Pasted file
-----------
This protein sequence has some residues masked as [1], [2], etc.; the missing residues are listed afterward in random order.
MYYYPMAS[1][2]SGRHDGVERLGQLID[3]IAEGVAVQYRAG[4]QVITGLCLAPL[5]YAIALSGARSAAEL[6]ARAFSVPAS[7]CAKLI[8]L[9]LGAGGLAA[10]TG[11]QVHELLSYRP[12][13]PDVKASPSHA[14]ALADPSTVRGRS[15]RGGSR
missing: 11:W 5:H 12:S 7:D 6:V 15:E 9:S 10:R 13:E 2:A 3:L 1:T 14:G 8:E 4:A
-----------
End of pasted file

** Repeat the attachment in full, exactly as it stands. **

This protein sequence has some residues masked as [1], [2], etc.; the missing residues are listed afterward in random order.
MYYYPMAS[1][2]SGRHDGVERLGQLID[3]IAEGVAVQYRAG[4]QVITGLCLAPL[5]YAIALSGARSAAEL[6]ARAFSVPAS[7]CAKLI[8]L[9]LGAGGLAA[10]TG[11]QVHELLSYRP[12][13]PDVKASPSHA[14]ALADPSTVRGRS[15]RGGSR
missing: 11:W 5:H 12:S 7:D 6:V 15:E 9:S 10:R 13:E 2:A 3:L 1:T 14:G 8:E 4:A